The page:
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What is a Potato Agglomerate?

Q:

Can you please tell me what a "potato flake, granule or agglomerate" is?

A:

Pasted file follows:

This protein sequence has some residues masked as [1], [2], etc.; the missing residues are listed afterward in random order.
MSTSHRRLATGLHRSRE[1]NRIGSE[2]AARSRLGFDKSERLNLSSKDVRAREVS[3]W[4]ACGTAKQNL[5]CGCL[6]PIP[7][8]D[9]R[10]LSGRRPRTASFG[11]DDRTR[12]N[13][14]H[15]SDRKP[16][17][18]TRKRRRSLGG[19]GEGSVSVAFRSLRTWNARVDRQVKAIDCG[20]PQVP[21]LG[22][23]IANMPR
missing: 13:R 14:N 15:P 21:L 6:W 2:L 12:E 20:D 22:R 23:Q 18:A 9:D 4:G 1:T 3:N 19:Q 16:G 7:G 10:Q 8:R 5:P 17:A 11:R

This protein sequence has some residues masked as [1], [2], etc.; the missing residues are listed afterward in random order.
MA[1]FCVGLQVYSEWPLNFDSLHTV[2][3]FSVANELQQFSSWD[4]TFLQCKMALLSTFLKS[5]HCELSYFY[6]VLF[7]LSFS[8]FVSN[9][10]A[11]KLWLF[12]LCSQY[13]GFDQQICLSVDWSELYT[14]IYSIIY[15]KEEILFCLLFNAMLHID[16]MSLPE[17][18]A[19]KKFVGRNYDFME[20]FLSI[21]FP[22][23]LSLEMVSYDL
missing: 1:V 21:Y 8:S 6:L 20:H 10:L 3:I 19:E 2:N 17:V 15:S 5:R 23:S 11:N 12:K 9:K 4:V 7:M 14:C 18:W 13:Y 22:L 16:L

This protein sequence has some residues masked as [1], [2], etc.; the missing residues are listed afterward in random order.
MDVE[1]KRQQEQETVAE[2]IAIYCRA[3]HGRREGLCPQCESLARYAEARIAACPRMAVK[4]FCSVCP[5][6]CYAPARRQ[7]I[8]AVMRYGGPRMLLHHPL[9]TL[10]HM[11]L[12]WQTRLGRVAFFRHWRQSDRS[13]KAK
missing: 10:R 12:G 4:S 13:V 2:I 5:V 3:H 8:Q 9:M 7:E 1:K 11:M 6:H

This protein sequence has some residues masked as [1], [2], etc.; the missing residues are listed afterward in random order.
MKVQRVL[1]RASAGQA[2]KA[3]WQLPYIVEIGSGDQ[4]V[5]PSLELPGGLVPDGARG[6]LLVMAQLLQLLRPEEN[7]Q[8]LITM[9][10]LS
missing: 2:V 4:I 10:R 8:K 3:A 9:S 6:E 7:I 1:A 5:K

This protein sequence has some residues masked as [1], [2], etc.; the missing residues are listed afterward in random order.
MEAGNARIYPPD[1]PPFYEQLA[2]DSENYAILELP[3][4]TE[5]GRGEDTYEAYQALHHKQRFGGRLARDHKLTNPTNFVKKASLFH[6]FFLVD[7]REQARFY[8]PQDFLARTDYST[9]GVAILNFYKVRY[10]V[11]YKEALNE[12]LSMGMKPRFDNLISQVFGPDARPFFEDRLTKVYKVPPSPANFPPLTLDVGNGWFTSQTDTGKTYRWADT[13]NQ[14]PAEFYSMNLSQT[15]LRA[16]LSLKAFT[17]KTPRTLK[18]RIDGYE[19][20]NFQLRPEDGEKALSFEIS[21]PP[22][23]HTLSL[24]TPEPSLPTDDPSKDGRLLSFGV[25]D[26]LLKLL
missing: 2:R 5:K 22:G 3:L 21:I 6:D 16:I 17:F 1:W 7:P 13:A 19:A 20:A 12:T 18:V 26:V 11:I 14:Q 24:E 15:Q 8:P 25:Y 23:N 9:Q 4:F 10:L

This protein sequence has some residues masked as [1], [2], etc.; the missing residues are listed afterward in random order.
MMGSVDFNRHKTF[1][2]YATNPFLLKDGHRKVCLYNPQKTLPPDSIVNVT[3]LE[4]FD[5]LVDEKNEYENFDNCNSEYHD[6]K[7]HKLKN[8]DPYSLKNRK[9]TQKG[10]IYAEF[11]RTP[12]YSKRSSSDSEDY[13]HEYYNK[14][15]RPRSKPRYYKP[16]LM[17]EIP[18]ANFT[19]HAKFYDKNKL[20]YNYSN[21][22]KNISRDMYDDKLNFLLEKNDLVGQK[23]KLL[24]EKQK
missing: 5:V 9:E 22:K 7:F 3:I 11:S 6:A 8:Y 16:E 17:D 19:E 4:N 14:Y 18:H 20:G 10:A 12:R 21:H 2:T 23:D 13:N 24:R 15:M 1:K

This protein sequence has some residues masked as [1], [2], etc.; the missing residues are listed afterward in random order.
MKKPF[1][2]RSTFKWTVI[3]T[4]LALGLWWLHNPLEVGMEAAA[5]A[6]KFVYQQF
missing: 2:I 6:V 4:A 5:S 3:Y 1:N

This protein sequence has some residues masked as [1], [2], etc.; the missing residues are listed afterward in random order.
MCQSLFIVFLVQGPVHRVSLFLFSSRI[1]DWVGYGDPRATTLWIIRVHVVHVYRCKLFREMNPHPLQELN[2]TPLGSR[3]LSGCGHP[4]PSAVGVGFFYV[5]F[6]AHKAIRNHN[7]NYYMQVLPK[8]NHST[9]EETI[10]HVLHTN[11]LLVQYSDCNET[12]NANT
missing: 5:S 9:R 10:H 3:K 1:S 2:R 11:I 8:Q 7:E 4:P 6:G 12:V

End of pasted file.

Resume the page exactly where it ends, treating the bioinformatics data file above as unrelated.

Instant potatoes typically fall into three categories, potato flakes, granules and agglomerates. All are made just like you would do at home, but on a really really large scale. The potatoes are washed, steamed to loosen the peel, then heated to fully cook and take out moist of the moisture. The flakes are made by using rollers to crush the potatoes to dry them out and rid them of water. The dehydrating creates a thin, almost newspaper sheet that is broken up into a finer texture. Idahoan® brand is an example of this. There are usually less expensive in grocery stores, but now come in a myriad of styles with buttery flavor, garlic, etc. These work well for home usage because the person fixing them usually measures carefully and fixes them for immediate use. With flakes, once the potato cells are crushed they can only absorb liquids in cooking once without starting to get gluey. The granules or agglomerates are more like a grain of sand that is tumbled with various flavorings (such as dairy) and spices. These are used a lot in foodservice, standing up to extended serving periods, and withstanding less exact additions of liquid by workers who may measure slightly different than the next person fixing the multiple servings.  All the potato processors have improved the final product, so if you have not tried these in a while it’s time to try again. All the dry potatoes are stable for long periods of time in the original containers and make a perfect go-to side or back up item in your pantry.